CHAT’s research indicates that the most effective way to deal with our homeless issue is for the city and the county to declare a “shelter crisis,” so we can utilize the option of tiny home housing.

CHAT’s proposal, Simplicity Village, would shelter 33 participants. Our existing unmet need is so urgent and so great that the vacancies will be filled so quickly there won’t be time to be “attracting more homeless people.” All applicants will get a background check, as well as go through an interview process.

Charles Withuhn


Protect your children

Many among us help the downtrodden whenever possible, even while embattled in the relentless 12-hour grind that prevents loved ones from also falling prey to the savage streets. One prescribed method for alleviating the homeless crisis is to assure our own precious children never capitulate to the cultural erosion that is rapidly increasing every moment. Circumstances dictate that this is the most generous solution some people can truly offer.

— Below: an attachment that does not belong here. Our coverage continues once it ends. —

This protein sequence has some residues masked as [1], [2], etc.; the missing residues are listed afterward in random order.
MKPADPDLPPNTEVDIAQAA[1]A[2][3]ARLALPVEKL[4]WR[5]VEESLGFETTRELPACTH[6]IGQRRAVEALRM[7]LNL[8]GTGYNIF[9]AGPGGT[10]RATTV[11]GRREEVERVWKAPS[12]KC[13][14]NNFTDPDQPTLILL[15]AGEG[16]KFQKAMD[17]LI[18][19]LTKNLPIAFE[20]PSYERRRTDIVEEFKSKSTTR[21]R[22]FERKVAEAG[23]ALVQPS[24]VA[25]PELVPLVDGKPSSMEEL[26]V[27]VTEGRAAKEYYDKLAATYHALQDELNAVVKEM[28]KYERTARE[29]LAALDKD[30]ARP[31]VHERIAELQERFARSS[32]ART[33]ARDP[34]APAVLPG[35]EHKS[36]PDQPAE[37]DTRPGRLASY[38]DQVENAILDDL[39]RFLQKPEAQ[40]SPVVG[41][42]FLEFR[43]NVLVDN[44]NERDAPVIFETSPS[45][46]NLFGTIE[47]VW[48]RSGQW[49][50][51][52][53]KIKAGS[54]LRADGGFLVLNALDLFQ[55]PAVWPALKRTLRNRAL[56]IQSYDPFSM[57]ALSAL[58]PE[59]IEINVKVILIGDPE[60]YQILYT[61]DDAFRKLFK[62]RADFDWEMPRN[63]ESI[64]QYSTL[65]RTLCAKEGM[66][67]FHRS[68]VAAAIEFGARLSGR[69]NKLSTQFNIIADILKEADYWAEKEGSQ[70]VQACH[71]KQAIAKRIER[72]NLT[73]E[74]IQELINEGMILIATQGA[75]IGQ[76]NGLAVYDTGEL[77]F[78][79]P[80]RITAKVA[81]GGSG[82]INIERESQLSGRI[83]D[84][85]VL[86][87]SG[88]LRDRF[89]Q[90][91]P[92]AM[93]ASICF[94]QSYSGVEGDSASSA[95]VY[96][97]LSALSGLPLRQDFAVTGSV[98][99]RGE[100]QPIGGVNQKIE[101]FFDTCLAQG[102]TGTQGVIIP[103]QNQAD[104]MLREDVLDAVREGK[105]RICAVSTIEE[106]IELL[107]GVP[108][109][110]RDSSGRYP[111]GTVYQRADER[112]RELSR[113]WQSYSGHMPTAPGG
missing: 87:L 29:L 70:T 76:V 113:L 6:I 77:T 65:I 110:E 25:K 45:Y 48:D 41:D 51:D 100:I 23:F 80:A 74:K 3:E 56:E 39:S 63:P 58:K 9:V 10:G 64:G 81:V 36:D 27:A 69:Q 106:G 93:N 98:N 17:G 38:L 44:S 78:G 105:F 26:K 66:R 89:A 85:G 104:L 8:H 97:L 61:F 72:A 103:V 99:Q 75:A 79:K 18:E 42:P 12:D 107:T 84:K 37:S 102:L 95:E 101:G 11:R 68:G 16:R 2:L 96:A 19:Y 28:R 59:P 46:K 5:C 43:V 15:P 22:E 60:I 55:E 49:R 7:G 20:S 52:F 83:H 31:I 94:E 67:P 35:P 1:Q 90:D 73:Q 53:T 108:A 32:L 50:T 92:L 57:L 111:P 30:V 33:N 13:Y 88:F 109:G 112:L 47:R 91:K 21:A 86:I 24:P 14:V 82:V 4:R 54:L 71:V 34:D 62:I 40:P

Kenneth B. Keith

Los Molinos

Judgment day

The history of civilization is a scary scenario. Every political and economic system has failed, every civilization has collapsed.

And here we are, the human race, at the height of our powers. We can put a man on the moon, we can aim plastic at the sun and get energy. But the world’s economies are bankrupt and we have nuclear missiles aimed at each other.

If history repeats itself, we should have already had a war and the survivors could have started all over again. But it’s the nuclear era and it’s too late.

Everybody knows that there has to be a better way. That’s why we have religions. The forces of good and evil become so intense that there is a judgment day and we have a choice of repeating history or being nice to each other.

God and the golden rule will prevail. Organized voluntarism will replace taxation. There will be order without a military. Heaven on earth is just around the bend. Don’t give up.

Rick Spettel